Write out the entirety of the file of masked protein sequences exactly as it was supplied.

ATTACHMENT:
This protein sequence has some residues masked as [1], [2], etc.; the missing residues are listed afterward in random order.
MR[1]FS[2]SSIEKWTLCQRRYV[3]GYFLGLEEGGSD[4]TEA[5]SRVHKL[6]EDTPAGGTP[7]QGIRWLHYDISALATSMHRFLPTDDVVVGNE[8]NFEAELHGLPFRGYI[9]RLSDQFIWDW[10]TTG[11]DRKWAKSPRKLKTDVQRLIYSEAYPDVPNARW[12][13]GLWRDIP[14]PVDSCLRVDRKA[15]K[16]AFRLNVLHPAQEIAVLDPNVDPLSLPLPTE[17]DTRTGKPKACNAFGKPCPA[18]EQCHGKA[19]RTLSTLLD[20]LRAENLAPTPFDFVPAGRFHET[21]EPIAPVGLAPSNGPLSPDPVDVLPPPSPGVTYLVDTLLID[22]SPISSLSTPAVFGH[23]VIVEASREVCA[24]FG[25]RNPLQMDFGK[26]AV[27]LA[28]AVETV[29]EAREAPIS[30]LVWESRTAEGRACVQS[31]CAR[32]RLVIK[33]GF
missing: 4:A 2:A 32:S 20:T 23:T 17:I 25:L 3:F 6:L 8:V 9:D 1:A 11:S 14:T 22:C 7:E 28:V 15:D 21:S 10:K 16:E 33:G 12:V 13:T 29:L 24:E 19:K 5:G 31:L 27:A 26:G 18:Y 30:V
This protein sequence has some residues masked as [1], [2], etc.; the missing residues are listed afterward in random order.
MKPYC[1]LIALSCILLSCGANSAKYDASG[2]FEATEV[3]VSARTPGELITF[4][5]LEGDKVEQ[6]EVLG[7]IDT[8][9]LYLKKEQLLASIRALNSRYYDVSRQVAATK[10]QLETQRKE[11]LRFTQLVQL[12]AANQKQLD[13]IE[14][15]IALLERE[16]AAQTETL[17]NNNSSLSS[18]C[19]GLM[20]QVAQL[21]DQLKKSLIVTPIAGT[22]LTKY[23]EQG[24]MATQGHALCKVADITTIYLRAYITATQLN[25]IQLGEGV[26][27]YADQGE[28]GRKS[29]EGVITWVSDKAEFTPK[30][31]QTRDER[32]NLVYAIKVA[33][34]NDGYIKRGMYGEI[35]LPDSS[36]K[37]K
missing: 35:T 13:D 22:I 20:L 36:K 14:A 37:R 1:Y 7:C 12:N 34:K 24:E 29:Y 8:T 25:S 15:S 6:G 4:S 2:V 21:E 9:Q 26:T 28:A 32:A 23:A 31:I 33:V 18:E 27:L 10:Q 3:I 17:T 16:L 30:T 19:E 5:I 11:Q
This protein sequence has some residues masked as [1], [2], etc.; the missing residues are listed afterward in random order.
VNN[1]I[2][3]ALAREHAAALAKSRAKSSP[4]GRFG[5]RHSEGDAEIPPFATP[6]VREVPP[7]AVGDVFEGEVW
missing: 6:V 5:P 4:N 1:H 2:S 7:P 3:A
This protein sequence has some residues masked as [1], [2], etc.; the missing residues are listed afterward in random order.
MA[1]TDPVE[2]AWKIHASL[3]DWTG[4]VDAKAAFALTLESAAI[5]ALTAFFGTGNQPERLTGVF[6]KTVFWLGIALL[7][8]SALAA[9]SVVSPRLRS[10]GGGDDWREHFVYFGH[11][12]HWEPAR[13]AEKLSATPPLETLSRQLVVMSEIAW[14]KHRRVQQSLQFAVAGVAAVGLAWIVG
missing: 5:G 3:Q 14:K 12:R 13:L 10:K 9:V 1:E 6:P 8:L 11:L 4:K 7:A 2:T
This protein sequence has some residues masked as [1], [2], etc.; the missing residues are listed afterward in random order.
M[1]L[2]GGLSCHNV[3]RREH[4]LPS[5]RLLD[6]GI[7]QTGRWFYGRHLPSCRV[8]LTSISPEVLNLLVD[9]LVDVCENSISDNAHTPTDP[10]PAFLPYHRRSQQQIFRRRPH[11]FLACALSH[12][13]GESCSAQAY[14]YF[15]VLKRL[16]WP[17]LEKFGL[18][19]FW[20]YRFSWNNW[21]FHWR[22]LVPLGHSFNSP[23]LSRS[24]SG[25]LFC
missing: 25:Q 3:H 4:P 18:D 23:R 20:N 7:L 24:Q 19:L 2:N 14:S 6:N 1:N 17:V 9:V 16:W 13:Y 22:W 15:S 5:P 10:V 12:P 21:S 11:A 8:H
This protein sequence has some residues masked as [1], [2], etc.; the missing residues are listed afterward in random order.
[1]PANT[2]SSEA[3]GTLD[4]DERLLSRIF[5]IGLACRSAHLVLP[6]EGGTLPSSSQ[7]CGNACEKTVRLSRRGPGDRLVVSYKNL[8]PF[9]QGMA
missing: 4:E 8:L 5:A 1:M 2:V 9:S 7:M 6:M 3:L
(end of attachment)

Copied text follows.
This protein sequence has some residues masked as [1], [2], etc.; the missing residues are listed afterward in random order.
MR[1]FS[2]SSIEKWTLCQRRYV[3]GYFLGLEEGGSD[4]TEA[5]SRVHKL[6]EDTPAGGTP[7]QGIRWLHYDISALATSMHRFLPTDDVVVGNE[8]NFEAELHGLPFRGYI[9]RLSDQFIWDW[10]TTG[11]DRKWAKSPRKLKTDVQRLIYSEAYPDVPNARW[12][13]GLWRDIP[14]PVDSCLRVDRKA[15]K[16]AFRLNVLHPAQEIAVLDPNVDPLSLPLPTE[17]DTRTGKPKACNAFGKPCPA[18]EQCHGKA[19]RTLSTLLD[20]LRAENLAPTPFDFVPAGRFHET[21]EPIAPVGLAPSNGPLSPDPVDVLPPPSPGVTYLVDTLLID[22]SPISSLSTPAVFGH[23]VIVEASREVCA[24]FG[25]RNPLQMDFGK[26]AV[27]LA[28]AVETV[29]EAREAPIS[30]LVWESRTAEGRACVQS[31]CAR[32]RLVIK[33]GF
missing: 4:A 2:A 32:S 20:T 23:T 17:I 25:L 3:F 6:L 8:V 9:D 1:A 11:S 14:T 22:C 7:E 28:V 15:D 21:S 10:K 16:E 33:G 12:V 13:T 29:L 24:E 19:K 5:G 31:L 27:A 26:G 18:Y 30:V
This protein sequence has some residues masked as [1], [2], etc.; the missing residues are listed afterward in random order.
MKPYC[1]LIALSCILLSCGANSAKYDASG[2]FEATEV[3]VSARTPGELITF[4][5]LEGDKVEQ[6]EVLG[7]IDT[8][9]LYLKKEQLLASIRALNSRYYDVSRQVAATK[10]QLETQRKE[11]LRFTQLVQL[12]AANQKQLD[13]IE[14][15]IALLERE[16]AAQTETL[17]NNNSSLSS[18]C[19]GLM[20]QVAQL[21]DQLKKSLIVTPIAGT[22]LTKY[23]EQG[24]MATQGHALCKVADITTIYLRAYITATQLN[25]IQLGEGV[26][27]YADQGE[28]GRKS[29]EGVITWVSDKAEFTPK[30][31]QTRDER[32]NLVYAIKVA[33][34]NDGYIKRGMYGEI[35]LPDSS[36]K[37]K
missing: 35:T 13:D 22:I 20:L 36:K 14:A 37:R 1:Y 7:C 12:N 34:K 24:E 29:Y 8:T 25:S 15:S 6:G 4:S 2:V 21:E 9:Q 26:T 28:A 32:A 23:A 31:I 33:V 18:E 27:L 10:Q 3:I 17:T 16:L 30:T 19:E 5:I 11:Q
This protein sequence has some residues masked as [1], [2], etc.; the missing residues are listed afterward in random order.
VNN[1]I[2][3]ALAREHAAALAKSRAKSSP[4]GRFG[5]RHSEGDAEIPPFATP[6]VREVPP[7]AVGDVFEGEVW
missing: 6:V 5:P 4:N 1:H 2:S 7:P 3:A
This protein sequence has some residues masked as [1], [2], etc.; the missing residues are listed afterward in random order.
MA[1]TDPVE[2]AWKIHASL[3]DWTG[4]VDAKAAFALTLESAAI[5]ALTAFFGTGNQPERLTGVF[6]KTVFWLGIALL[7][8]SALAA[9]SVVSPRLRS[10]GGGDDWREHFVYFGH[11][12]HWEPAR[13]AEKLSATPPLETLSRQLVVMSEIAW[14]KHRRVQQSLQFAVAGVAAVGLAWIVG
missing: 5:G 3:Q 14:K 12:R 13:L 10:K 9:V 1:E 6:P 8:L 11:L 4:K 7:A 2:T
This protein sequence has some residues masked as [1], [2], etc.; the missing residues are listed afterward in random order.
M[1]L[2]GGLSCHNV[3]RREH[4]LPS[5]RLLD[6]GI[7]QTGRWFYGRHLPSCRV[8]LTSISPEVLNLLVD[9]LVDVCENSISDNAHTPTDP[10]PAFLPYHRRSQQQIFRRRPH[11]FLACALSH[12][13]GESCSAQAY[14]YF[15]VLKRL[16]WP[17]LEKFGL[18][19]FW[20]YRFSWNNW[21]FHWR[22]LVPLGHSFNSP[23]LSRS[24]SG[25]LFC
missing: 25:Q 3:H 4:P 18:D 23:R 20:N 7:L 24:Q 19:L 2:N 14:S 6:N 1:N 17:V 9:V 16:W 13:Y 22:W 15:S 5:P 10:V 12:P 21:S 11:A 8:H
This protein sequence has some residues masked as [1], [2], etc.; the missing residues are listed afterward in random order.
[1]PANT[2]SSEA[3]GTLD[4]DERLLSRIF[5]IGLACRSAHLVLP[6]EGGTLPSSSQ[7]CGNACEKTVRLSRRGPGDRLVVSYKNL[8]PF[9]QGMA
missing: 4:E 8:L 5:A 1:M 2:V 9:S 7:M 6:M 3:L